Xander Bogaerts

Which Player Can the Red Sox Least Afford to Lose?

This season is happening. We can’t avoid the fact that 2015 is looking more and more like a lost cause, but things could always be worse. There could be a debilitating injury that puts one of the team’s key contributors out of commission for an extended period of time. And no, I’m not talking about Dustin Pedroia’s current hamstring issue. I’m talking about something ever more severe and unfortunate.

The Sox are a pretty deep team, you could say, and perhaps they’re more well-positioned than most to shoulder a big injury. But no team is impervious to pain, as we’ve seen with Giancarlo Stanton’s injury in Miami, or how Yu Darvish’s lost season seemed to take the wind out of the Rangers’ sails early in 2015.

So why don’t we take a moment and examine which player on the team would create the biggest shift in team performance if they were to be injured. We’ll use Baseball Prospectus’s PECOTA projections, along with current season performance, in order to evaluate which players would leave the biggest gap to a replacement.

Xander Bogaerts (projected RoS WARP: 1.1) to Deven Marrero (projected RoS WARP: 0.2 WARP)

Xander Bogaerts is a magnificent beast, or if you prefer, a sea creature. He could be the most rare type of Red Sox player this year: an All-Star. He’s a young cornerstone, projected to be a franchise face for several more years. And an injury — especially a long-standing one — would be absolutely devastating. Sure, he’s not yet the offensive juggernaut that some have predicted, but he’s a league average hitter (.273 TAv) and a fair fielder at the game’s second-most difficult position.

Deven Marrero is not a fair fielder … he’s a Dyson vacuum given human form: efficient. BP’s Al Skorupa gave Marrero a 70 grade for his glove tool, citing “tremendous instincts” and plus range. Unfortunately, he also slapped a 35 grade on Marrero’s hit tool, and 30 on his power. What does that mean? Well, Marrero is decidedly unlikely to ever hit major league pitching. PECOTA gives Marrero a TAv projection of .224, which about as bad as Blake Swihart has hit this season. Have you watched Swihart hit this year, especially in his first few weeks post-call-up? Not good.

Fortunately, Marrero’s defense is so great that it will make him an above-replacement player even if his offense is that bad. Unfortunately, Xander Bogaerts is the rarest of rarities: a good shortstop in the American League. Unless Marrero learns how to hit at least as well as Mike Napoli has this year, he’s no Bogaerts.

Clay Buchholz (projected RoS WARP: 0.7) to Brian Johnson (projected RoS WARP: 0.1)

This one’s a killer. Buchholz has been the rock of the rotation, already posting 1.7 WARP and a toasty 2.63 FIP. Remember how great his half-2013 season was? He’s been a little better than that so far. Sure, PECOTA only has a 50th percentile projection of about half a win for Buchholz, but the way he’s been pitching through the season, it’s not hard to predict that he could out-perform that. There’d also be a big psychological hit in losing Clay for the Sox, as he’s certainly filling the “ace” role for the team, giving them a chance to win every time he takes the hill.

Brian Johnson

Photo by Kelly O’Connor/www.sittingstill.smugmug.com

While people are clamoring for Brian Johnson to hit the rotation soon, this would decidedly not be the way people would like to see it happen. Johnson has good peripheral numbers so far in Triple-A, with a 23% strikeout rate … but not even his biggest fans see him as a front-of-the-rotation force a la Good Clay.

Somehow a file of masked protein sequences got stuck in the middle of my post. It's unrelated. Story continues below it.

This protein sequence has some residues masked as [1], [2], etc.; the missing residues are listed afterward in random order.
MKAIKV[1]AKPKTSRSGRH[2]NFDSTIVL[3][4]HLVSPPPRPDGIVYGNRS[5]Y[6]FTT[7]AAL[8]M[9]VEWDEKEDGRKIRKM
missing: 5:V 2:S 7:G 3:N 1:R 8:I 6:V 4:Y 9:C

Were Johnson to swoop in and replace, say, the recently ineffective Rick Porcello, that wouldn’t be the end of the world. But if the anchor of the rotation went down, that would be just another misfortunate event in a season full of them.

Mookie Betts (projected RoS WARP: 2.0) to Rusney Castillo (projected RoS WARP: 1.2)

I know, I know, this only looks like the loss of a win or less, but I do think that understates the dropoff between the team’s talented young center fielder and, well, the team’s other, other talented young center fielder. First, Betts has been just about as effective this year as he was last year, posting a .291 True Average (TAv) compared to 2014’s .300 TAv. He’s a tiny font of power, and a scary-effective baserunner and fielder in center. He’s an all-around talent who fills that all-important leadoff spot for the team.

Rusney Castillo

Photo by Gregory Fisher/USA Today Sports Images

Despite the fact that the Sox are blessed with three true, talented, and young center fielders, neither Jackie Bradley Jr. nor Rusney Castillo are the same type of impact talent as Betts. My personal guess is that Castillo — he of the massive contract — would get first dibs on the everyday center spot if the unthinkable happened and Betts went down. While both are better than your average replacement CF, neither are Mookie.

Castillo is a raw talent, and may be able to hold his own defensively in center right away. But 2015 has seen Castillo become less patient at the plate, and his major league plate appearances have been, well, a little scary. While he could probably use the regular plate appearances that an injury could open for him, I would not be surprised to see him continue to struggle for a while as he continues to adjust to MLB pitching.

Compared to the established Betts — how weird is it to say that now? — Castillo is a wild card. Losing Mookie’s stability could really hurt a team in need of consistent production.

Of course, losing any of these three players would be a substantive hit to the Red Sox, both in terms of future and present value. Much has gone wrong in 2015, but at least, in terms of non-Christian Vazquez health, things have looked alright so far.

Top Photo by Brad Rempel/USA Today Sports Images

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